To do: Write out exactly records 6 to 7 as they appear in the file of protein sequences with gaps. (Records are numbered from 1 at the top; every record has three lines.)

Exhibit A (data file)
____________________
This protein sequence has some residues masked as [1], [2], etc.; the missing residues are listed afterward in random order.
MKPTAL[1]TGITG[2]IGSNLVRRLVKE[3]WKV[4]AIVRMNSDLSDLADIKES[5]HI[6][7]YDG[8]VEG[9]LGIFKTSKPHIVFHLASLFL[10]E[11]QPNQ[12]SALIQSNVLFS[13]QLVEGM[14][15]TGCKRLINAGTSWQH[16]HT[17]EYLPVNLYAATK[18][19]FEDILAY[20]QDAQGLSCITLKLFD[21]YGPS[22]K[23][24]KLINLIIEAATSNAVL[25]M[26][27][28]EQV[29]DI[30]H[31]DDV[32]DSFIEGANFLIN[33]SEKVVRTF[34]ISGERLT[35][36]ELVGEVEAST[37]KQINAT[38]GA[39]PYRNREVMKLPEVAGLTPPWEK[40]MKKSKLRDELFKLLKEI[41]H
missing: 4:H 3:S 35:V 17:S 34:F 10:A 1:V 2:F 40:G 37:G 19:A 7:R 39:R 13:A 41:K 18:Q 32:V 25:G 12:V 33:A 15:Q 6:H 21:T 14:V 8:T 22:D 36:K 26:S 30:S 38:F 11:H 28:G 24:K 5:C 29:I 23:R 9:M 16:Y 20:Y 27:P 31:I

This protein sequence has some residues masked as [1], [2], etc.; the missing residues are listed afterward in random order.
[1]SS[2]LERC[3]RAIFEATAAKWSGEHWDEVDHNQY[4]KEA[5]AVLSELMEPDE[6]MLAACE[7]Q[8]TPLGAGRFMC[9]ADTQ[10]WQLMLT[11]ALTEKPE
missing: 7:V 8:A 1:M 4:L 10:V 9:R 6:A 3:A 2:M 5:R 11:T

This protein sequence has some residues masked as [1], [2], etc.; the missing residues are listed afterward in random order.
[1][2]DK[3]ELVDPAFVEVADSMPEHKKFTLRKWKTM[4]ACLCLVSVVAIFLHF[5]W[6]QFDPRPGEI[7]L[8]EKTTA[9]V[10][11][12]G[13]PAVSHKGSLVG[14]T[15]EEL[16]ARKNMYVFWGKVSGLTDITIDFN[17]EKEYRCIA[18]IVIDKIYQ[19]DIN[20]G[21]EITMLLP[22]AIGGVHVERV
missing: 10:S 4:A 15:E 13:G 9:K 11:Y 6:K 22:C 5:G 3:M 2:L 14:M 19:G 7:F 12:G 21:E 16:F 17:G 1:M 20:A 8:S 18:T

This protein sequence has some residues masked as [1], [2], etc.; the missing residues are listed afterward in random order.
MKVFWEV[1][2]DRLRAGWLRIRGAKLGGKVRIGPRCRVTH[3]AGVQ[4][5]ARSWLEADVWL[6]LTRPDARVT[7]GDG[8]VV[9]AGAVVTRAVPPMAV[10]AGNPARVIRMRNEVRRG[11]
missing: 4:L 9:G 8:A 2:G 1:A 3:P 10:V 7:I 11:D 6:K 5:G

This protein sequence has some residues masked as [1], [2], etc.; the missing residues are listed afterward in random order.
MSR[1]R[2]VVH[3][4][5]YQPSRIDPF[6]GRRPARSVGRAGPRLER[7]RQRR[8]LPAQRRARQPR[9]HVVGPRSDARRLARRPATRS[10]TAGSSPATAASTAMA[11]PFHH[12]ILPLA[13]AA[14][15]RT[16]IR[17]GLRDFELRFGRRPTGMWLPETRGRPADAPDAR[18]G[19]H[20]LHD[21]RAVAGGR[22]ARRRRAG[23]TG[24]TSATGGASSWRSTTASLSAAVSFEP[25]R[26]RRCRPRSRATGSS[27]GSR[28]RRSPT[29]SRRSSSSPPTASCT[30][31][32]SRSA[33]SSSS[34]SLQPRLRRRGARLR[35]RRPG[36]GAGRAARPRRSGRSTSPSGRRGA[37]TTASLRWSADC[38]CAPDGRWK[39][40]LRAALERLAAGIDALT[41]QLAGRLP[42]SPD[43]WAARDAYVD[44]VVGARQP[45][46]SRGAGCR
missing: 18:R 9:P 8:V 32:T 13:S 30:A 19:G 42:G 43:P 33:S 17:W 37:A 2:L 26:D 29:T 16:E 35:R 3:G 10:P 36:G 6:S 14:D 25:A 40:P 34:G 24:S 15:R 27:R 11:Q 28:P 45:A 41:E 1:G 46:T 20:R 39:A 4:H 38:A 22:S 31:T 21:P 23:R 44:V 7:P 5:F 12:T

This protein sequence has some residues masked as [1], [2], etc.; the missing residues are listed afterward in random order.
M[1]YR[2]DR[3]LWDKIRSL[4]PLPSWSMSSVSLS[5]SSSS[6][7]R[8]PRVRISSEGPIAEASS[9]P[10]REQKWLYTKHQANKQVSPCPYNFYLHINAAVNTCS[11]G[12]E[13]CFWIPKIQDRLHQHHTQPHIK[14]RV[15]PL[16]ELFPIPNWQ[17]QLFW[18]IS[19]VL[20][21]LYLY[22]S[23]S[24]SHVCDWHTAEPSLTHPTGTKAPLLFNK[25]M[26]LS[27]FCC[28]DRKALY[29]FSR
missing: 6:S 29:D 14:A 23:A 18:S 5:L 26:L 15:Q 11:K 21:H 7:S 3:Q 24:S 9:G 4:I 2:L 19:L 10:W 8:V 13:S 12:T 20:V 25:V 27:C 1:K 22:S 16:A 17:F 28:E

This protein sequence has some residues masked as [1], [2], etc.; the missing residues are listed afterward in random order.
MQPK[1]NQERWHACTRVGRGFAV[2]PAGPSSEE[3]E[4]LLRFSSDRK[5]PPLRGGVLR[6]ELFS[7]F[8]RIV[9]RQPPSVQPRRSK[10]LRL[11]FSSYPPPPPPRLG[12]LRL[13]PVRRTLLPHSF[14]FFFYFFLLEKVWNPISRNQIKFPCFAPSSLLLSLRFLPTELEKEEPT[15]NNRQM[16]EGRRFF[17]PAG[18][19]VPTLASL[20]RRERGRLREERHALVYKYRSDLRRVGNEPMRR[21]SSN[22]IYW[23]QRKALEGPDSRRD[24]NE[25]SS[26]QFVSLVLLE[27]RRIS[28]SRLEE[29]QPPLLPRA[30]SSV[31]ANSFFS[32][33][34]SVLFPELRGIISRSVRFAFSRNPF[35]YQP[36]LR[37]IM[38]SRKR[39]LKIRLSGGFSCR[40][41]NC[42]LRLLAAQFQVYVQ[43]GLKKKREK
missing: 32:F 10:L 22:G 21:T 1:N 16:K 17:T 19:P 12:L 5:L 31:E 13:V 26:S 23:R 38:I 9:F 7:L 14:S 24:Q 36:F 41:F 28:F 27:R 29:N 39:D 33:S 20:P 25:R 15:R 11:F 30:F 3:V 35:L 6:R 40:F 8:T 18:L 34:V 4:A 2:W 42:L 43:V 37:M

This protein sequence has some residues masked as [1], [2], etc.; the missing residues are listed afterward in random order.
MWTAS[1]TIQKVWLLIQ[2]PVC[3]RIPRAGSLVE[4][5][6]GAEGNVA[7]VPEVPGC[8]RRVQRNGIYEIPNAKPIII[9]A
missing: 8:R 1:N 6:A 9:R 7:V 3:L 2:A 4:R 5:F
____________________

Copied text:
This protein sequence has some residues masked as [1], [2], etc.; the missing residues are listed afterward in random order.
M[1]YR[2]DR[3]LWDKIRSL[4]PLPSWSMSSVSLS[5]SSSS[6][7]R[8]PRVRISSEGPIAEASS[9]P[10]REQKWLYTKHQANKQVSPCPYNFYLHINAAVNTCS[11]G[12]E[13]CFWIPKIQDRLHQHHTQPHIK[14]RV[15]PL[16]ELFPIPNWQ[17]QLFW[18]IS[19]VL[20][21]LYLY[22]S[23]S[24]SHVCDWHTAEPSLTHPTGTKAPLLFNK[25]M[26]LS[27]FCC[28]DRKALY[29]FSR
missing: 6:S 29:D 14:A 23:A 18:S 5:L 26:L 15:Q 11:K 21:H 7:S 3:Q 24:S 9:G 4:I 2:L 19:L 10:W 8:V 13:S 12:T 20:V 25:V 27:C 1:K 22:S 16:A 17:F 28:E

This protein sequence has some residues masked as [1], [2], etc.; the missing residues are listed afterward in random order.
MQPK[1]NQERWHACTRVGRGFAV[2]PAGPSSEE[3]E[4]LLRFSSDRK[5]PPLRGGVLR[6]ELFS[7]F[8]RIV[9]RQPPSVQPRRSK[10]LRL[11]FSSYPPPPPPRLG[12]LRL[13]PVRRTLLPHSF[14]FFFYFFLLEKVWNPISRNQIKFPCFAPSSLLLSLRFLPTELEKEEPT[15]NNRQM[16]EGRRFF[17]PAG[18][19]VPTLASL[20]RRERGRLREERHALVYKYRSDLRRVGNEPMRR[21]SSN[22]IYW[23]QRKALEGPDSRRD[24]NE[25]SS[26]QFVSLVLLE[27]RRIS[28]SRLEE[29]QPPLLPRA[30]SSV[31]ANSFFS[32][33][34]SVLFPELRGIISRSVRFAFSRNPF[35]YQP[36]LR[37]IM[38]SRKR[39]LKIRLSGGFSCR[40][41]NC[42]LRLLAAQFQVYVQ[43]GLKKKREK
missing: 32:F 10:L 22:G 21:T 1:N 16:K 17:T 19:P 12:L 5:L 31:E 13:V 26:S 23:R 38:I 9:F 7:L 14:S 24:Q 36:F 41:F 28:F 27:R 29:N 39:D 33:S 20:P 25:R 15:R 11:F 30:F 3:V 35:L 6:R 40:F 8:T 18:L 34:V 4:A 2:W 42:L 43:V 37:M